Now as touching the triall and discovery of a Witch there are divers opinions holden.  As some by the pricking of a sharpe knife, naile, or other pointed instrument under the stoole or seate on which the Witch sitteth (for thereon shee is not able to sit or abide) others by scratching, or drawing of blood from the Witch, by either party that is grieved, or the next of blood to the same. And others by fire; as by burning any relique or principall ornament belonging to the suspected Witch, which shall no sooner bee on fire, but the Witch will presently come running to behold it.  And of these, trials have beene made both in Hartfordshire, Northamptonshire, and Huntingtonshire.

 Witch pricking needles

But the onely assured and absolute perfect way to finde her out, is to take the Witch or party suspected either to some Mildam, Pond, Lake or deepe River, and stripping her to her smocke, tie her armes acrosse, onely let her legs have free liberty; then fastening a rope about her middle which with the helpe of by standers may be ever ready to save her from drowning (in case she sinke) throw her into the water, and if shee swimme aloft and not sincke, then draw her foorth, and have some honest and discreet women neere, which may presently search her for the secret marke of Witches, as Teates, blood-moales, moist warts, and the like.  Which found, then the second time (binding her right thumbe to her left toe, and her left thumbe to her right toe) throw her into the water againe (with the assistance of the former rope to save her, if shee should chance to sincke) and if then shee swim againe and doe not sincke you may most assuredly resolve she is a Witch.  And of this, many pregnant and true proofes have beene made, as namely by one Master Enger of Bedfordshire, upon the person of Mary Sutton (a notable Witch) whom he cast into his Mildam at Milton Mills, and found the effect as hath beene declared, and for her Witchcraft was there condemned and executed, and as this so I could recite a world of others in the same nature.  But the trueth is so manifest that it needeth no flourish to adorne it.

An extant ducking stool can be seen here
For more on witchcraft see some of my posts here.
And for further reading see my Useful Reading

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Crime Witchcraft

Four devils appeared unto her

These fragments come from early 17th century witchcraft trials. As a primary source, these accounts provide us with fascinating first-hand evidence of the complex and often baffling details of  narratives and accusations of witchcraft and demonic possession.

The Examination of Anne Baker of Bottesford in the County of Leicester, Spinster:

Shee saith, That she saw a hand appeare unto her, and that shee heard a voyce in the aire said unto her, Anne Baker, save thy selfe, for to morrow thou and thy Master must bee slaine. And the next day her Master and she were in a Cart together; and suddenly she saw a flash of fire, and she said her prayers, and the fire went away and shortly after a Crow came and picked upon her cloathes, and she said her prayers againe, and bade the Crow go to whom he was sent and the Crow went unto her Master, and did beat him to death, and she with her prayers recovered him to life; but he was sicke a fortnight after, and saith, that if she had not had more knowledge then her Master, both hee and shee and all the Cattell had beene slaine.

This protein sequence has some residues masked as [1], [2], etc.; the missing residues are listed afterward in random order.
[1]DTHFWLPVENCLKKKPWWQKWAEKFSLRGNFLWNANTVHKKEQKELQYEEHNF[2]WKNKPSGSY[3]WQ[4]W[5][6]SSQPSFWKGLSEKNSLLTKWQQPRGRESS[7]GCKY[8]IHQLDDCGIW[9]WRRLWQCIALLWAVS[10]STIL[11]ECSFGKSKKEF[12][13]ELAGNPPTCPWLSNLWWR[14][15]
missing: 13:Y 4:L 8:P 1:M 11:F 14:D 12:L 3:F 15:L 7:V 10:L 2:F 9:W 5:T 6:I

The said Anne Baker, confesseth before before Sir George Manners Knight, and Samuel Fleming Doctor of Divinity, that she hath a spirit which hath the shape of a white dogge, which she calleth her good spirit.


The Examination of Joane Willimot:

This Examinat saith, That upon Friday night last, her Spirit came to her and told her that there was a bad woman at Deeping who had given her soule to the Devill: and that her said Spirit did then appeare unto her in a more ugly forme then it had formerly done, and that it urged her much to give it something. She saith, that shee hath a Spirit which shee calleth Pretty, which was given unto her by William Berry of Langholme in Rutland shire, whom she served three yeares, and that her Master when he gave it unto her, willed her to open her mouth, and hee would blow into her a Fairy which should do her good; and that she opened her mouth; and he did blow into her mouth and presently after his blowing, there came out of her mouth a Spirit, which stood upon the ground in the shape and forme of a woman, which Spirit did aske of her her soule, which she then promised unto it, being willed thereunto by her Master. She further confesseth, That she never hurt any body, but did helpe divers that sent for her, which were stricken or fore-spoken: and that her Spirit came weekely to her and would tell her of divers persons which were stricken and fore spoken. And she saith, That the use which shee had of the Spirit was to know, how those did which she had undertaken to amend; and that she did helpe them by certaine prayers which shee used, and not by her owne Spirit: neither did she imploy her Spirit in any thing, but onely to bring word how those did which she had undertaken to cure.